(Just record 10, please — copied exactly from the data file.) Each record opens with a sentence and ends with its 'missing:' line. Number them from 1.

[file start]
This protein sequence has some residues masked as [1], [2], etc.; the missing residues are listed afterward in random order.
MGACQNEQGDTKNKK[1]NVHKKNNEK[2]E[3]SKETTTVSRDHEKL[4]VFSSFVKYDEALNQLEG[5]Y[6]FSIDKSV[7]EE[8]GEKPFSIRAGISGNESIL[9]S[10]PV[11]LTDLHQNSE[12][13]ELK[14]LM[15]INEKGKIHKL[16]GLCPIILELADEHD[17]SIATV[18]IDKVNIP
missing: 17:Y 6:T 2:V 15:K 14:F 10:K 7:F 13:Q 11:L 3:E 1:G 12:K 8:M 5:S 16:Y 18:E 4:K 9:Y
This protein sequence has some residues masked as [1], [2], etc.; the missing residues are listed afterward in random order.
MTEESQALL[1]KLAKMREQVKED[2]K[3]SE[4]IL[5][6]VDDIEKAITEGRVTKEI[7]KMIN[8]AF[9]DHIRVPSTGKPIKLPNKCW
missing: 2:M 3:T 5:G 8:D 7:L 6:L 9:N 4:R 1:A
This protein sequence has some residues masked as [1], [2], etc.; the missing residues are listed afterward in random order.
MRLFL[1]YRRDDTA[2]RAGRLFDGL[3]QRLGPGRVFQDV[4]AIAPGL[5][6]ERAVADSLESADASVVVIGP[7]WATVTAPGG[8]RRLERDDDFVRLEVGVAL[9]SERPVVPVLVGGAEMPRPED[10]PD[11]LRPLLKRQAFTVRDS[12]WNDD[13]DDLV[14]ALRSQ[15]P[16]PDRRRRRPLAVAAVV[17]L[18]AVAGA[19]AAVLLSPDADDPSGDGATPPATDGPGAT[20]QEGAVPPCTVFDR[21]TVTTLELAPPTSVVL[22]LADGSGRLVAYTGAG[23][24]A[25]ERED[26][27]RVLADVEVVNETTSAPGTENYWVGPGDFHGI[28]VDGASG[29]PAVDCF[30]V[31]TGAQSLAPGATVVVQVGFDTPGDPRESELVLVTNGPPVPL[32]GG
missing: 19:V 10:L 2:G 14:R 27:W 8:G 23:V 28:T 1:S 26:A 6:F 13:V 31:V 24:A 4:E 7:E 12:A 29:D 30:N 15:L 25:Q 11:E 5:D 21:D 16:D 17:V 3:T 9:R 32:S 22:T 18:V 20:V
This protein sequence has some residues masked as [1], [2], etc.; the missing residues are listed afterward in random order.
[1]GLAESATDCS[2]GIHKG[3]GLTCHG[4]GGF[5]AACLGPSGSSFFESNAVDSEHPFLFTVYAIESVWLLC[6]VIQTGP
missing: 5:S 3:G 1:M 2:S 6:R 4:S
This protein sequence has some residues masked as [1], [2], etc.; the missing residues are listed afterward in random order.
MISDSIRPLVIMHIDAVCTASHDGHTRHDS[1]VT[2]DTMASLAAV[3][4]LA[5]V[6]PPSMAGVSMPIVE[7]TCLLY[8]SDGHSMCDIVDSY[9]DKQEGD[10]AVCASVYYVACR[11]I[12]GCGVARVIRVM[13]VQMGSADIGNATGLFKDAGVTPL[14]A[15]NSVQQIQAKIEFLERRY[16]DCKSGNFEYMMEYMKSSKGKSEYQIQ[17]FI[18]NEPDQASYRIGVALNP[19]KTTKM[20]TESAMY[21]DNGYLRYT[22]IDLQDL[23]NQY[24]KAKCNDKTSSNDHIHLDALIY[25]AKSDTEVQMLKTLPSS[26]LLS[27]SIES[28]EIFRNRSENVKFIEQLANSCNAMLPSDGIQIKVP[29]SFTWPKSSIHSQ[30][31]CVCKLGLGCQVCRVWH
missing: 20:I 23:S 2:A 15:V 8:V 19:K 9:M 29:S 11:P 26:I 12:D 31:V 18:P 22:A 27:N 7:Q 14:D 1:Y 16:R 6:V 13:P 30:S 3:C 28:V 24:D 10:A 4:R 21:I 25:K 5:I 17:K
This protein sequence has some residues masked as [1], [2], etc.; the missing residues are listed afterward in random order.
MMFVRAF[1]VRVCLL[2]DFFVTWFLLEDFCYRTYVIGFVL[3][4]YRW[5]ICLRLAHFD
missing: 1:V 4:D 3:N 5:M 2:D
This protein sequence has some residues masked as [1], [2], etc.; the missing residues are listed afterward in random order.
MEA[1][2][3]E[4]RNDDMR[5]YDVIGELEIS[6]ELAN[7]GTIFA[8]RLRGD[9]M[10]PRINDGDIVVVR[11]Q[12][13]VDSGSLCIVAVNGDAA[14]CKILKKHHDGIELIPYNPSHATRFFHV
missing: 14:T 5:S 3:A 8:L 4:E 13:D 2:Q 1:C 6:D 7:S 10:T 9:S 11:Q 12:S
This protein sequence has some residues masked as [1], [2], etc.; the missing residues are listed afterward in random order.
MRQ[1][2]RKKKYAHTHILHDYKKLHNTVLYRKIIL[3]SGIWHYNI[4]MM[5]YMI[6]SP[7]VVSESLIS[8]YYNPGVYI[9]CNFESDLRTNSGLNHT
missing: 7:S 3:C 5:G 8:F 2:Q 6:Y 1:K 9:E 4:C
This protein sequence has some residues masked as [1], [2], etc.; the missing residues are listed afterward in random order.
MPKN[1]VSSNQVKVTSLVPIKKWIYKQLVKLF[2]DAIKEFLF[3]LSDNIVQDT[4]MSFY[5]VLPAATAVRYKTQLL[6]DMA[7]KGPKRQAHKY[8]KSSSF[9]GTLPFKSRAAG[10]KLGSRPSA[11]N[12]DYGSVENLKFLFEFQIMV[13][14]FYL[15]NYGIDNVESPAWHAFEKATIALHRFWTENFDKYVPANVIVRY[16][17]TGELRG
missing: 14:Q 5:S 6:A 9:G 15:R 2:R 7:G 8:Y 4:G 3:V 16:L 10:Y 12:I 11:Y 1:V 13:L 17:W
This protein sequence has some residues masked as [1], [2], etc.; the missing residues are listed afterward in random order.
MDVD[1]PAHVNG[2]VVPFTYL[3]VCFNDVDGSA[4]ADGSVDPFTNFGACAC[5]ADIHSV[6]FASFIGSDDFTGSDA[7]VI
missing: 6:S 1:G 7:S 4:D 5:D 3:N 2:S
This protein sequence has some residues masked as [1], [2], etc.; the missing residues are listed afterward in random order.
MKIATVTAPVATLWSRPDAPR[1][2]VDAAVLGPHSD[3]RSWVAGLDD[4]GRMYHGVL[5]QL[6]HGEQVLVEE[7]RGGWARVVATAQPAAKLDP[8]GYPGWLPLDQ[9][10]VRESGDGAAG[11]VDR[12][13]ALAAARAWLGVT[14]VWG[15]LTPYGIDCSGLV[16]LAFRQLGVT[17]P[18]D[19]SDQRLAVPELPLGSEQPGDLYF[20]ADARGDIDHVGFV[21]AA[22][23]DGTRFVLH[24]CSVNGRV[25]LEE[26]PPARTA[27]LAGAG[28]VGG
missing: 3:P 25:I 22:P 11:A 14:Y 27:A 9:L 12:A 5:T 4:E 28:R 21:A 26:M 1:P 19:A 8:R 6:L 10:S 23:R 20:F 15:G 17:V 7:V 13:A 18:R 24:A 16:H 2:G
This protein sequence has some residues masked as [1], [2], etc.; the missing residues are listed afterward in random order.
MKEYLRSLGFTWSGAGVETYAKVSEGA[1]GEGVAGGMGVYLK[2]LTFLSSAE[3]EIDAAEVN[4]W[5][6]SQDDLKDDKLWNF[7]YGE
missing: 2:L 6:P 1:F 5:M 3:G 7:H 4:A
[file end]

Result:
This protein sequence has some residues masked as [1], [2], etc.; the missing residues are listed afterward in random order.
MDVD[1]PAHVNG[2]VVPFTYL[3]VCFNDVDGSA[4]ADGSVDPFTNFGACAC[5]ADIHSV[6]FASFIGSDDFTGSDA[7]VI
missing: 6:S 1:G 7:S 4:D 5:D 3:N 2:S